Cadillac is on a roll. Last year the new ATS was the North American Car of the Year.
Not to be outdone by its younger brother, this year the CTS came out with not just a new look, but a complete redesign that is slightly larger. The result is now the 2014 Motor Trend Car of the Year.
Does that mean it’s the best midsized luxury sports sedan out there? That’s a pretty bold statement, and frankly one that is best left to individual tastes. Let’s just say that the CTS is definitely a contender that should be considered.
Let’s start with the power up front. You have three options. A 2.0 liter, 272 horsepower turbo four-cylinder, a 3.6 liter 321 horsepower V6, or a 3.6 liter, 420 horsepower Vsport twin turbo. My test car had the 272 hp option, and before you big block Cadillac purists stick your noses in the air, I need to say that I loved it. The turbo delivered all day long. In fact if you drove it without knowing it’s a four-cylinder, you’ll probably be shocked at the performance. In fact, it left me wondering why anyone would want the mid-range 321 HP option. After all, if it’s power you want, go the distance and get the twin turbo with 420 HP. If not, the turbo four-cylinder won’t disappoint. Mileage is great as well. Officially the rear wheel drive version gets 20 mpg in the city and 30 mpg on the highway. My test car was the all wheel drive model, which delivers 19 city/28 highway. During my test week the CTS averaged about 24 mpg. Impressive for car that moves this well.
There are six trim levels. You can get Standard, Luxury, Performance, Premium, Vsport and Vsport Premium. My test car was the Luxury model. While it was nice, I was wondering what the Standard is like. With a base price of $45,100, it might be a great deal in the luxury market. Or you could bump up to the other end of the spectrum and get a Vsport Premium that starts at $72,300.
The body has been redesigned for 2014. At first glance a lot of folks won’t notice the difference. It’s an evolutionary step up. The front end isn’t quite as boxy as last year’s model. The headlights and the side grills work to give the new design a faster look. It has a vertical row of lights that give the car a very distinctive look at night (my friend called it a space ship). The grill is also bigger. One of the interesting design features are what Cadillac calls active aero shutters on the grille. They close down when maximum cooling isn’t needed to improve the aerodynamics of the car. That’s what helps deliver the 30 mpg. The side of the CTS now has a slight design rake that gives it a more aggressive look. The 2014 version has also lost the port just above and behind the front wheel.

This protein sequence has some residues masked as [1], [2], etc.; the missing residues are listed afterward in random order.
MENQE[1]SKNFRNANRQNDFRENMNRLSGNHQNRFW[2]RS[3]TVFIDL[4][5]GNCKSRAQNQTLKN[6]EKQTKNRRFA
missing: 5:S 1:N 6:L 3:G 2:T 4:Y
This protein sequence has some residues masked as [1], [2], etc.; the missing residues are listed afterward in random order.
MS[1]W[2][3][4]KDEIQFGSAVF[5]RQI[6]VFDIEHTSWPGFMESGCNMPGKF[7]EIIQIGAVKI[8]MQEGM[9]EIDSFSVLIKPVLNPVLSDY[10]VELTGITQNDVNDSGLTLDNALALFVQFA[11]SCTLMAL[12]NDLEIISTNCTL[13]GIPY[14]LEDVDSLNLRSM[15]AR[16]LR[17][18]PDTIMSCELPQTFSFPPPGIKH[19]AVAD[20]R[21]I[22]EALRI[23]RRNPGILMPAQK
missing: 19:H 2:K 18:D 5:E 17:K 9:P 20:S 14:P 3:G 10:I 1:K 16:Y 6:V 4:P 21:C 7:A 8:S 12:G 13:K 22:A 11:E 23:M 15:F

Speaking of the front wheel, they have some serious stopping power with Brembo brakes. Interestingly, Cadillac choose to keep its own branding on the units rather than plug the performance brand.
Move inside, and you won’t be disappointed. There are 8 different interior design combos. I liked the Luxury model, but I’d definitely want to compare the Standard version before dropping the extra bucks. Cadillac is very proud of its CUE (Cadillac User Experience) system. You use it to control everything from the radio to performance stuff. I can’t say I was over impressed. It’s not bad, it’s just nothing spectacular. (You can watch a video about the CUE system here.) It’s not quite as great as Cadillac wants you to believe. To be fair, a lot of car manufacturers are struggling in this area. They know what people want, but getting the technology to meet those demands isn’t easy.
Cadillac’s dash uses electronic sensors instead of buttons and dials. It takes a little getting used to, but I’m sure most folks will quickly adapt. It helps give the dash a very stylish and forward-looking feel. Interestingly, one of the most interesting features was the cup holder. It’s stylishly hidden when not in use, with a motor driven door that moves out-of-the-way when you have a thirst buster in hand.
Despite the fact that the car is slightly longer, the interior space isn’t bigger. Having said that, it feels just fine. You have plenty of room up front, and the back seat, while not huge, is just fine.
The CTS has plenty of safety goodies. All versions get the Driver Awareness Package. It features Forward Collision Alert, Side Blind Zone Alert, Rear Cross Traffic Alert, Lane Departure Warning System, Safety Alert Seat, Rear Vision Camera, Rainsense automatic wipers, and IntelliBeam headlamps. The IntelliBeam headlights were very cool. They automatically chose between high and low beams. What impressed me the most is that during my test week it was never wrong. It was on high beams when no one was coming, and quickly switched to low when another car approached.
Another thing I liked about the car was the warning system that was built into the seat. Instead of having an annoying beep that tells you and your significant other that you’re about to back into something, you get a slight vibration in the driver’s seat. The closer you get to trouble, the more insistent the vibration. The whole car doesn’t need to know you almost did something stupid. It’s just between you and your seat.
My test car stickered at $56,875, which is reasonable for a luxury car. I love power, but I couldn’t see spending the extra for the Vsport. I like Cadillac’s warranties. You get a 4 year/50,000 mile warranty on the whole car and 6 years/70,000 miles on the powertrain. You even get 4 year/50,000 premium care maintenance.
The CTS is a very likeable car. It has distinctive looks that help it stand out in the crowded midsized luxury sports sedan arena. If you like the looks, the rest of the car won’t disappoint.